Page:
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Monday, February 14, 2011

Ego Te Absolvo

It's the classic line from a Roman Catholic priest who is remitting the sins of a confessor. It is absolution, the act of being absolved of sin -- forgiveness. Seems like we really want absolution. But I wonder why.

At first blush, you might suggest "guilty conscience". And I wouldn't really disagree. That's the truth. We know we're guilty and we want to be absolved of guilt. Not a real question. But ... why?

I know someone who did something that she knew would thoroughly disgust her mother. It wasn't a spur of the moment thing. It was a prolonged effort. She knew it would upset her mother and she was under no obligation to do it, but she chose to do it anyway. Having accomplished the deed, she exhibited no remorse for having done it. But what she was concerned about was that her mother forgive her. Now, you might think, "Well, she was concerned about the relationship." And that would be a good reason ... if her mother exhibited any indication that the relationship was at risk. She didn't. Her mother treated her like she always did, welcomed her over whenever she wished to visit, proceeded as if nothing had happened. Except, of course, that she didn't approve of the choice her daughter had made, and, although it didn't come up anymore (because nothing could be done to remedy it), it was never absolved. This girl worried about her mother's forgiveness until the day her mother died. It was her big concern. And she was greatly relieved at the funeral when her father told her, "You know, your mother did forgive you."

What had she gained? She didn't repent of the action. She didn't lose anything of her relationship with her mother. She wasn't about to change what she had done. She wouldn't want to. Still, she wanted absolution. Why?

I suspect that sometimes (certainly not all, but possibly far more often than we might think) we seek absolution as a means of feeling justification. "If I can get her to forgive me, what I did won't be so bad. In fact, if she forgives me, she is as good as saying, 'What you did was fine.'" I suspect that sometimes we seek absolution because we want to feel okay about what we did wrong rather than because we feel remorse.
See to it that no one comes short of the grace of God; that no root of bitterness springing up causes trouble, and by it many be defiled; that there be no immoral or godless person like Esau, who sold his own birthright for a single meal. For you know that even afterwards, when he desired to inherit the blessing, he was rejected, for he found no place for repentance, though he sought for it with tears (Heb 12:15-17).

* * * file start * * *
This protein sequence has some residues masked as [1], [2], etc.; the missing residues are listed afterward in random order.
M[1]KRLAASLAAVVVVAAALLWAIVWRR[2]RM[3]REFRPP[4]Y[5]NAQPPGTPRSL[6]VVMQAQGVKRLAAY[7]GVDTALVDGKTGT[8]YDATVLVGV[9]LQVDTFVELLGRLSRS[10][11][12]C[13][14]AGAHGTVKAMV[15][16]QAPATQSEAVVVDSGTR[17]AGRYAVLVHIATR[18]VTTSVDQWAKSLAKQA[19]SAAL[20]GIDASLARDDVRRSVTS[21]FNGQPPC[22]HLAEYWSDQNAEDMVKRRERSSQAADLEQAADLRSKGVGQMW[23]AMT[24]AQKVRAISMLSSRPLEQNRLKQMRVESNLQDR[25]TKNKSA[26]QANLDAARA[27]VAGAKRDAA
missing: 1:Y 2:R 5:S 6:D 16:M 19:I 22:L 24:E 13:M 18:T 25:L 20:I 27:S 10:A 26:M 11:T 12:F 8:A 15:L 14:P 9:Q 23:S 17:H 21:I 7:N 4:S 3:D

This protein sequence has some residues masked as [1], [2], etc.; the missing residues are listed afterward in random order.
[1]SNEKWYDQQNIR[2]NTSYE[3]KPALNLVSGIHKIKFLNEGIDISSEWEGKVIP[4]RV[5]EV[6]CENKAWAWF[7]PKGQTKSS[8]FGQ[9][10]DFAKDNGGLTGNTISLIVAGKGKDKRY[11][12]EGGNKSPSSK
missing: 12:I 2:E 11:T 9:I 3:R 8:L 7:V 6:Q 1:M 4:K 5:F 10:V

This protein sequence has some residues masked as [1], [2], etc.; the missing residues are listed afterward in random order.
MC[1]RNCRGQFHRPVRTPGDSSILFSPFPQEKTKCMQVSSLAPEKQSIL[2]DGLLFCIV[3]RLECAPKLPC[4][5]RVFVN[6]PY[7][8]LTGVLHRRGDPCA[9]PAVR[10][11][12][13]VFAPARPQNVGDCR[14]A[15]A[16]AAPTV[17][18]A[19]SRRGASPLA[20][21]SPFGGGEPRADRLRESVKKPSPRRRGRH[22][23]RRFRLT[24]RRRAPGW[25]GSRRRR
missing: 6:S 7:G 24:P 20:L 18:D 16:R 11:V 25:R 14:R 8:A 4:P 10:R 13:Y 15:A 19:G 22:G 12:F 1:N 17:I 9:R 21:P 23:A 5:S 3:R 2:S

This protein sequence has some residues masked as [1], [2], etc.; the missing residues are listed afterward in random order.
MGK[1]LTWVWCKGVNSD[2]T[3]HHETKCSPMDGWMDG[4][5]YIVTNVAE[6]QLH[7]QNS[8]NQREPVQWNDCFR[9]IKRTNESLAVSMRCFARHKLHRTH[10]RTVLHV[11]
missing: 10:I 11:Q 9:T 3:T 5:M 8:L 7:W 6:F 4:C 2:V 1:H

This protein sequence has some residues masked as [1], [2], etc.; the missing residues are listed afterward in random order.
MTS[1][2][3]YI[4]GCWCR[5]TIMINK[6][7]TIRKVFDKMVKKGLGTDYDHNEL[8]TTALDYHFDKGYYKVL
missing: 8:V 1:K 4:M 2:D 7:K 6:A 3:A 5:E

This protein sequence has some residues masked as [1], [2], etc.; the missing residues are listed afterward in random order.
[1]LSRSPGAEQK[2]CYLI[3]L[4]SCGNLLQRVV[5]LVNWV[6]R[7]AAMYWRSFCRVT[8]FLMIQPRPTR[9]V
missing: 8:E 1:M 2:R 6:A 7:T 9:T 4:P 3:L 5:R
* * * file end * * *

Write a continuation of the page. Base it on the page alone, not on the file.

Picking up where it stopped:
He found no place for repentance even though he sought the blessing with tears. When is repentance not repentance, and when is absolution not absolution? It's when we are seeking the blessing without actually repenting. It is when we don't seek absolution, but approval. It is my suspicion that any one of us could fall into that trap.

4 comments:

Renata said...

Thanks, it was interesting reading your thoughts, even though I came here solely for the translation of "Ego Te Absolvo". I do agree with what you've said - about us often wishing to simply justify our behaviour instead of actually regretting having done that. In case of the first, we do concentrate on other people and their opinion which seems important (and perhaps is), however, as far as genuine regret is concerned, I think nobody has the power to give absolution you need except you and yourself only.

Fred B. said...

I too came only for the definition of "ego te absolvo" (reading Durant's great book The Age of Faith) but appreciated Renata's comment since it completely captured my thoughts .

Anonymous said...

Interesting. Came for the translation as was cited in 'the shadow of the the wind'

heresince1973 said...

Same as everyone above. Came for the translation, Katherine Hepburn says it to the priest in "Guess Who's Coming to Dinner".